Crowdsourced Clothing Preferences Direct Production Decisions
PSFK spoke to the CEO of Cut On Your Bias, a website that invites consumers to vote on clothing preproduction decisions, involving them in which designs ultimately become a reality.
In preparation for the release of our upcoming Future Of Retail report, PSFK reached out to Cut On Your Bias, a website that invites consumers to vote on clothing preproduction decisions, involving them in which designs are ultimately made. After logging into the site via Facebook, consumers browse the weekly designs up for vote, casting their preference in color, size, silhouette, material and more. Combinations with the most votes are made in limited editions for pre-order the following week. The platform involves consumers in the design of clothing and accessories, and allows designers to skip the sample process, producing for an enthusiastic fan base straight from the drawings and digital renderings stage. We reached out to CEO, Louis Monoyudis, to get his thoughts.
Tell us a little about Cut On Your Bias. How does it work?
Cut On Your Bias is a social design platform that allows users to engage with fashion brands on design decisions. After a decade as a designer for Calvin Klein, John Varvatos and Tommy Hilfiger, I knew that the most exciting part of being a designer is the selection of fabric, color and silhouette. Thus, why not let the customer take part in those decisions and compete with their friends to see if their choices will win.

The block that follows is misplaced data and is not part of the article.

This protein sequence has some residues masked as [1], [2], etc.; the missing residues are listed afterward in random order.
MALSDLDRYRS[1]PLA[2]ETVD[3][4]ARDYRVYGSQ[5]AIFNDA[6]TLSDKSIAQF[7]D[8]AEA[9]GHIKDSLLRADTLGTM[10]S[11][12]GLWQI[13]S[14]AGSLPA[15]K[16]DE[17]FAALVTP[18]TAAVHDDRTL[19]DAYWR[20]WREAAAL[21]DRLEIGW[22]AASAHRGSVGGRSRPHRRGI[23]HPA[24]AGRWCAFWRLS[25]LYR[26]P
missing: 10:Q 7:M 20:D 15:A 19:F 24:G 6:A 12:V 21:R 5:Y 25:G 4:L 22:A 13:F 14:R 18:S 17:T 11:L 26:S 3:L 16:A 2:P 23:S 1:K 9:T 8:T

Explain the idea of democratizing fashion.
The idea is less about democratizing fashion and more about engaging users. Cut On Your Bias allows customers to enter the design studios of their favorite brands and interact in a way that has never before been allowed. By allowing customers to voice their opinions and create a fun and exciting interface for doing so, we foster a dynamic dialogue.
Are there any notable figures or statistics around customer engagement and usage?
We are excited to see how sticky the site is and how long and often users engage with the brands. It is wonderful to see repeat users telling their friends through social media channels.
We have have noticed services are tapping into an engaged audience of customers to let them give feedback and help decide what products are made and/or sold. Do you see this trend manifesting on a wider scale?
Absolutely. The entire supply chain for fashion is ripe for disruption, and we are excited to be part of the movement to allow for faster responsiveness, less waste and more direct communication between brands and consumers.
What are the opportunities for retailers or brands partnering with Cut On Your Bias? Can you provide any examples?
The brands with which we have partnered are incredibly excited about interacting with their customers in a new and dynamic manner. We are seeing a huge amount of social media proliferation of brand messaging, and we are receiving requests from designers to work with them as a result.
What do you see as some of the larger implications for your type of service, and others like it?
As we move into the future with advances in technology that can apply to fashion, design and manufacturing, there will be a great emphasis on empowering the customer. At the end of the day, the customer is king, and technology will help build a strong support system to avoid costly merchandising miscalculations and misalignment between inventory and demand.